According to the U.S. Census Bureau over 43.6 million people in the United States lived in poverty in 2009. That was 14.3 percent of the population. The Census Bureau’s statistics are available here. How do we put an end to this?
The current federal programs dealing with poverty are the Temporary Assistance for Needy Families (TANF) program, and the Supplemental Nutrition Assistance Program (SNAP) commonly known as the Food Stamp Program. The problem with TANF, which replaced the old Aid to Families with Dependent Children program, is that there is a maximum of 60 months of benefits that one can receive in one’s lifetime. Although TANF has resulted in significant drops in people receiving cash aid since its enactment, the poverty rate has remained unchanged.
Although some states impose the 60 month limit on the adult portion of the aid only, the Census Bureau has 20.7 percent of children in the United States living in poverty in 2009, and the U.S. Department of Agriculture shows 14.7 percent of U.S. households as food insecure during at least part of that same year. TANF is designed to get people off of welfare by a kind of compulsion. It sets a limit on the period of time one can receive aid under the program, thus forcing recipients out onto the job market. Superficially, it may seem that the concept is well founded, since it prevents people from refusing to work while collecting welfare benefits indefinitely. Unfortunately, our economic system is such that there are always more potential employees than there are available jobs. That is why there is always some unemployment. Thus it is not accurate to say that those who are unemployed could change their status if they chose to do so. Unemployment is built into the structure of our economic system.
Another consideration that doesn’t get a lot of air time these days is the situation of single mothers. Whereas at first blush it may appear that getting these women into jobs is important, we have to remember that finding daycare for their children is going to be an issue. Moreover, we need to ask the question of whether it is better for the children to be at home with their mothers or in institutionalized daycare. Our instincts answer the question for us. In conjunction with providing aid to single mothers, additional methods for discovering and obtaining child support from men who father children then abscond need to be looked at seriously. There is no suitable apology to justify the behavior of such men, and the seared condition of their consciences renders irrefutable the argument for penalties severe enough to provide a serious disincentive.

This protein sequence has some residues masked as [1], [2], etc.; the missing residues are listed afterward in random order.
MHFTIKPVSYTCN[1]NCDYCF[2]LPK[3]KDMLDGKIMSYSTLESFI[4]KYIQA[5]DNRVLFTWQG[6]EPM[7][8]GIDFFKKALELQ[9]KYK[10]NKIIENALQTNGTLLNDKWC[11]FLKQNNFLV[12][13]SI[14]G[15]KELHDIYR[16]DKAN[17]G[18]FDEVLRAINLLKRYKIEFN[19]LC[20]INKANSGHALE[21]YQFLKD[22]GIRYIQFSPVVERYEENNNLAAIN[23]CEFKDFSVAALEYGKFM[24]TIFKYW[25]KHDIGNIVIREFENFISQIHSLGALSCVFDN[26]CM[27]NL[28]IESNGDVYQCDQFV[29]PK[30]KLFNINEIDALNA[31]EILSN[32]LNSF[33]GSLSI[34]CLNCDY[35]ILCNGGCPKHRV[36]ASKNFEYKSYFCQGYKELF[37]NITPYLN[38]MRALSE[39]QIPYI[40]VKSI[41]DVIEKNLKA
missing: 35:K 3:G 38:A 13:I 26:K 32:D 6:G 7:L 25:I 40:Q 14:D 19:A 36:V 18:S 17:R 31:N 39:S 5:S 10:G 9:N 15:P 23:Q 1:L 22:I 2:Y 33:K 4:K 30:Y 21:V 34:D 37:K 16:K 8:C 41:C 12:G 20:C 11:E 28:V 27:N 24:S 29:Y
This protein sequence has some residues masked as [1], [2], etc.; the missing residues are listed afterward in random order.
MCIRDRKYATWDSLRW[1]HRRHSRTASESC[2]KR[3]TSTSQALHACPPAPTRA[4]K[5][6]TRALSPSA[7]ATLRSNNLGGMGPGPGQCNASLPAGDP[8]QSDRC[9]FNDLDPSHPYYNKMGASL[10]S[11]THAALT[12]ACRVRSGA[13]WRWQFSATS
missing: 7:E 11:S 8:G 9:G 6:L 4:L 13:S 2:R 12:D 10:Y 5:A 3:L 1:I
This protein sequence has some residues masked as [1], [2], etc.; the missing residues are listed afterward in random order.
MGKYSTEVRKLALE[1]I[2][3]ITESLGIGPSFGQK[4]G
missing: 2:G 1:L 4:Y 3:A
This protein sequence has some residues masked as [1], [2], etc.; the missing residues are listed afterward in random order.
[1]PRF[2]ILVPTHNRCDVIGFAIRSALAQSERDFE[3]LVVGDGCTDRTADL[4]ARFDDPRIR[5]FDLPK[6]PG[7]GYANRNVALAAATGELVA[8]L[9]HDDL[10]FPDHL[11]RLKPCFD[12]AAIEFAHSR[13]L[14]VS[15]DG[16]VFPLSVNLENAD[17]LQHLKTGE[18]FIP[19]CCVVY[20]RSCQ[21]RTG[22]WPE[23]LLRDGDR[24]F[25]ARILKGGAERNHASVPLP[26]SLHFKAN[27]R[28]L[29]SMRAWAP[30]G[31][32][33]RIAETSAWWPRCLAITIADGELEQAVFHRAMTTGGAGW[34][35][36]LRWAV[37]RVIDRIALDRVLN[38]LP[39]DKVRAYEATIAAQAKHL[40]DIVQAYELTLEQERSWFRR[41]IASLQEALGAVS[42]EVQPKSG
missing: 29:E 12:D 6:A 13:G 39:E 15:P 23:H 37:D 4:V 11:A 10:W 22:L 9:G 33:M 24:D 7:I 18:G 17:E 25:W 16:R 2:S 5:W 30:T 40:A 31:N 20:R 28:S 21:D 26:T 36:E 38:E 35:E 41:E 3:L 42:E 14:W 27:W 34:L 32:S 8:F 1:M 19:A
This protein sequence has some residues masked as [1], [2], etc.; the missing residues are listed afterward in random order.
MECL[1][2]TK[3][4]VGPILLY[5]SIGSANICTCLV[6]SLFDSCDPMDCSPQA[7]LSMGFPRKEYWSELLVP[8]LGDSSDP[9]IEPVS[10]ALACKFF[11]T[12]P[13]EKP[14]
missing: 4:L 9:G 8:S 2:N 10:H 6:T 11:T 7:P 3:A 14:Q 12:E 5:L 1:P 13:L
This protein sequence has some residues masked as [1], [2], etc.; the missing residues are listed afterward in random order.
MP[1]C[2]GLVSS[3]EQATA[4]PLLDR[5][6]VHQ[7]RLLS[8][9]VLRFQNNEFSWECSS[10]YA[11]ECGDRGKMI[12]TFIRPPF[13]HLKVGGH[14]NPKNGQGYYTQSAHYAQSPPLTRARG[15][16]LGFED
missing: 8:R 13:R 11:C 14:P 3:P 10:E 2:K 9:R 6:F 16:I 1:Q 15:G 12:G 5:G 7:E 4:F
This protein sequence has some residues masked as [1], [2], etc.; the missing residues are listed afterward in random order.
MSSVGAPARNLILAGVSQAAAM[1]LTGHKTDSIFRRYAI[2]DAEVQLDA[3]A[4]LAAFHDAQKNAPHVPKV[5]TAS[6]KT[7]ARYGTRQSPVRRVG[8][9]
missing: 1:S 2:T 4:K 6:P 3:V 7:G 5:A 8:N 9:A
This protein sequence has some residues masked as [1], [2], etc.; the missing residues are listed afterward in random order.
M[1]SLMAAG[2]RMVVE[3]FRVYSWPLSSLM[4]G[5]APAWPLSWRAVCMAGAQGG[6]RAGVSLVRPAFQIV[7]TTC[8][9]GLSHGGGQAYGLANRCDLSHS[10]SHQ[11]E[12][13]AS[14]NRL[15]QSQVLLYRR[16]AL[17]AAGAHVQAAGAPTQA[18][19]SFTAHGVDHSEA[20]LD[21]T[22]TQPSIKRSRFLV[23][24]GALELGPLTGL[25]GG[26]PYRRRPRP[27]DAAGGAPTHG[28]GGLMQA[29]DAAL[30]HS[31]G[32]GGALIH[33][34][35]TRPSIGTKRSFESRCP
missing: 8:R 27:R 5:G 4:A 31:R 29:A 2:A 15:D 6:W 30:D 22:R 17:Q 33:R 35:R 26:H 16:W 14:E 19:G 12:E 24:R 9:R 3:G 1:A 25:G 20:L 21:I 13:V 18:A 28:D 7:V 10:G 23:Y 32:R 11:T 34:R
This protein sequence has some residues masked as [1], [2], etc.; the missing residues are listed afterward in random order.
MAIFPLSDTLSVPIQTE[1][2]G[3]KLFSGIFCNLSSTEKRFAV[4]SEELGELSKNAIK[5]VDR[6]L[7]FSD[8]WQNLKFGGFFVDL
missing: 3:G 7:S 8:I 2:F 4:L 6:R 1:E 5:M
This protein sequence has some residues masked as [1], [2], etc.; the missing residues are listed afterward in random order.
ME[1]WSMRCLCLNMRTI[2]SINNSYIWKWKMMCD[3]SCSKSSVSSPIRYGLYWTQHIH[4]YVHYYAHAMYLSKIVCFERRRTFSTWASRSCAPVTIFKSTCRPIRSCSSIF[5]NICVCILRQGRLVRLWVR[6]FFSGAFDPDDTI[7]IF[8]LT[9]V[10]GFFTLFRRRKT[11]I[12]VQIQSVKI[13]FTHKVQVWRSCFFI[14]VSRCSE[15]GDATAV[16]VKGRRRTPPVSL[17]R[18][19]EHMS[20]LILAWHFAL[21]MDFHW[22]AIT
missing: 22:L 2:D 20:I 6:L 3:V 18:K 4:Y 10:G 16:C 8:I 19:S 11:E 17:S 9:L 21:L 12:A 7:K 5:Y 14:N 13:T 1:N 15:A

Poverty is defined in terms of household income. Households that make less than a threshold amount are considered to be in poverty. The poverty guidelines set forth by the Department of Health and Human Services can be found here. It thus appears that the poor person are lacking one fundamental thing: money. It follows that we could eliminate poverty by giving those who are in poverty more money. They should be given enough money to bring their households above the amount set in the guidelines. Then they won’t be in poverty anymore.
This idea has been called a Guaranteed Minimum Income, and has had advocates going all the way back to Thomas Paine. The benefit of a program like this is that it could replace other welfare programs and could involve much less bureaucracy. Fraud would remain a possibility, of course, but there would be no more incentive under this system than the present one for that sort of behavior. (The truth is, dislodging bureaucratic inertia would do much to discover and prosecute fraud regardless of the welfare system used.)
There is always the concern that there will be those of able body who prefer the welfare to working, and so that concern should be addressed. First, the notion that there are massive amounts of human souls trying to avoid work in this way paints a bleaker picture of our species than is accurate. By and large, people are happier when they are being productive in some way, and most people know that about themselves. That’s why unemployment rates go down when more jobs become available. When a person who eschews work is found, this is usually due to the abuse of alcohol, drugs, or both. Lack of education is also a factor. But these societal nemeses can be overcome if the public will to do so can be actualized. In the meantime, history will not be kind to those who would insist that we abandon those who fall prey to these weaknesses.
Secondly, a program of this kind could be structured so as to incentivize work. The poverty level for a family of four under the Health and Human Services guidelines is $22,350. If no one in the family is employed, payments to that family would be $22,351 for the year. But if someone in the family was employed, (or, I would hope, in the case of households headed by single mothers) the amount the family received could be raised by, say, ten percent to $24,586.10, less income received from the employment. In this way people would always do better financially if they worked under the proposed system. This is a program that would be much simpler than the one that is extant. Administering it would certainly cost less, because there would be less need of a massive bureaucracy.
Some suggest that is utopian to anticipate a governmental move in the direction of common sense. Let’s hope they are wrong in this case.